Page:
The Politics of Aesthetics offers important qualification of Eagleton’s well-worn claim that “aesthetics was born as a discourse of the body.” The method, initially at least, is to unfold the complexity of the body as an aesthetic trope. Redfield’s conception of aesthetics is not narrowly formal but rather macrocosmically so: it has to do “with such large protopolitical matters as the definition of the human, the possibility of judgment without rule, or the perception of psychic, natural, social, and cosmic harmony”; it is “pedagogical, political, and historical” (12). It posits the possibility of a common, formal identity, the empirical representative of which is the State itself. Aesthetic discourse has for its goal the Arnoldian “best self,” or the Schillerian “pure man” that is “represented by the State.” Since one of the goals of aesthetic discourse is a citizenry capable of making informed judgments, it is no surprise that the modern democratic state arises in tandem with the institutions concerned with promoting a sensus communis. But the intimacy between aesthetic discourse and technology is troubled, and one of Redfield’s concerns here is to consider the technical “processes of mediation and reproduction” that hold together the fantasy of a unified social body (16). Technics, in his argument, proves a “dangerous supplement,” one that “is simultaneously a source of power and contagion: a form of mastery that threatens to wound or even destroy the human subject it defines” (19).
So this is a book about theory that is also a book about politics. And it is political through and through. Redfield writes with a quiet, contained rage, which is emboldened and intensified by the scrutiny to which he subjects aesthetic discourse. “Aestheticized political models not only conceal real social injustice,” he writes, “they actively produce violence as a by-product of their own impossible reliance on, and projection of, sociopolitical homogeneity and transparency” (22). It is also a book about gender—or rather, it contains the seeds of a bravura reading of gender’s role within aesthetic discourse, which is “to anchor the turns of figurative language to the putative naturalness of sexual difference” (37). The argument about gender, however, is carefully subordinated, despite its running in some form throughout the book, from the metaphor of the social body, to Arnold’s invoking of “a girl called Wragg,” to Schiller’s description of the Juno Ludovisi.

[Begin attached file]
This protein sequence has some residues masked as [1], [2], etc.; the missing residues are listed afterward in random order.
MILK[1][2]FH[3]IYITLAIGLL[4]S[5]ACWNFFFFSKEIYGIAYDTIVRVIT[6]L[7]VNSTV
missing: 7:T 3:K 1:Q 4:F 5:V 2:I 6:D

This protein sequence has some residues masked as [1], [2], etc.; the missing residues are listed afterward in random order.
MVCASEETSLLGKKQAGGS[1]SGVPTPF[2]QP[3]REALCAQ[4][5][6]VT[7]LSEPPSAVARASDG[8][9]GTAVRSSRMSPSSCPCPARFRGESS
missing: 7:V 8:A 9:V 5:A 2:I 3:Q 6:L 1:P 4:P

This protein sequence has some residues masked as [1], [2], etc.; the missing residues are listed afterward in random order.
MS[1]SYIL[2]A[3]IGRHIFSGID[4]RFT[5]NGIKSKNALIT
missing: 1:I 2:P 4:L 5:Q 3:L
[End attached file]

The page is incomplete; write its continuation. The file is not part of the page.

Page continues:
Chapter one reexamines Benedict Anderson’s oft-cited claim that nations are imagined communities. Redfield unpacks this argument to reveal Anderson’s “resistance to his own insight,” his elision or blindness to the consequences of the very issues he raises, namely the relationship between aesthetics and technics (52). Taking up Anderson’s championing of a “real” nationalism based on kinship and religion (as opposed to “official” nationalism), Redfield shows imagination and nation to be rooted in aesthetic discourse as “fictions possessed of great referential force and chronic referential instability” (49). What Redfield calls the radical imagining of the nation is a process abetted by technological processes and developments; indeed, almost as important as capitalist modes of production in helping to foster these ties among strangers is the shock of print technology. He notes that, “Official nationalism constantly infiltrates Anderson’s account of the ‘imagined community’ because the state’s aesthetic-pedagogic project, or work or mourning, exploits the same processes of technical reproduction that makes the imagination of the nation possible in the first place” (58). Such is the funhouse mirror of community in an age of mechanical reproduction that “the nation imagines anonymity as identity, as an essentialized formal abstraction” (54). Unpacking the idea that nations are made out of grief, Redfield explores the significance of mourning as an abstract process turning on fictional or absent male bodies grieved over by female mourners, pausing to great effect over Anderson’s account of the Tomb of the Unnkown Soldier—“an invention of ‘official nationalism’ if there ever was one” (58). The chapter ends by turning to Johann Gottlieb Fichte’s Addresses to the German Nation as exemplary of these tensions. Fichte’s arguments about Volk turn on education and technology: he “aims at a total education, an utter making—or breaking and remaking—of human being” (68), through a speaking voice that has been made over as printed text (which must function as voice), such that the individual’s imagination is itself an object of aestehtic pedagogy, “’trained up’ to perceive the unperceivable Nation: a nation that is at once Germany and humanity itself” (68). Thus the nostalgic view of the national community is not so easily disentangled from the technics that abet this act of imagining.